My post came the day before Romney gave a national address at the George Bush Library in College Station, Texas, on faith in America. The speech was a move on Romney’s part to assure evangelical voters that he was worthy of their support and confidence. The speech of course was widely compared to John F. Kennedy’s 1960 address in Houston, Texas, where he set out to placate any concern or fears about a Roman Catholic in the White House. Kennedy is the first and only Catholic to serve as the nation’s president.

In a preview post for the Spring 2011 issue of Religion & Liberty, we interviewed Wayne Grudem and asked him this: “You supported Governor Romney in the last presidential election. Do you think there is a credible argument for not supporting Romney, solely because of his Mormon faith?”

Yes, an argument can be made that it is a significant political liability. I don’t think I recognized how strong the suspicion of Mormonism was, and the anti-Mormon sentiment among some evangelical Christians. Mormon theology is, frankly, very different from evangelical Christian theology on what we believe about the Bible, about the nature of God, about who Jesus is, about the nature of the Trinity, about the nature of Salvation and the nature of the Church. Those are incredibly huge differences in doctrine. And while I can support a Mormon candidate for political office, and I am very happy to work with Mormon friends on political issues, I cannot cooperate with them on spiritual issues because our theology is so different.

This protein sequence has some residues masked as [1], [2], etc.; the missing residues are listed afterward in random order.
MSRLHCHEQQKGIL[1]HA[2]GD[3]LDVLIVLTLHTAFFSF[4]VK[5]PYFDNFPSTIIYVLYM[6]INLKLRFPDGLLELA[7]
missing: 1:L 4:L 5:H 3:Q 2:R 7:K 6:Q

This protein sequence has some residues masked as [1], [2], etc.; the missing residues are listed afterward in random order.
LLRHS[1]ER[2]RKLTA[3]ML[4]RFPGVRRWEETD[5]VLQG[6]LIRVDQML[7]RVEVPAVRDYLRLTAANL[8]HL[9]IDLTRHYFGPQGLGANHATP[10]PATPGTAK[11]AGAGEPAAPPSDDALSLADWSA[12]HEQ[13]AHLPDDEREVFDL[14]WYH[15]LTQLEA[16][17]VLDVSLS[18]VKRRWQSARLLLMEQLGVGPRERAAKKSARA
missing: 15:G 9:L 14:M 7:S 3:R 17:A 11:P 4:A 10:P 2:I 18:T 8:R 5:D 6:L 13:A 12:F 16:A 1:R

I still think that Governor Romney is a highly qualified candidate, and an honorable and trustworthy and wise man, and if he wins the nomination, of course I will support him and vote for him.

And finally, if you are local to Grand Rapids, I will be discussing religion and presidential campaigns at Derby Station in East Grand Rapids on November 10. I thought it would be a good opportunity to address the modern history of religion and presidential campaigns as well as the issues at the forefront now. What would be better to jump start the discussion with a look back on Kennedy and the Catholic question in his successful bid for the White House. Find all the details of that event here and there is a Facebook event page as well.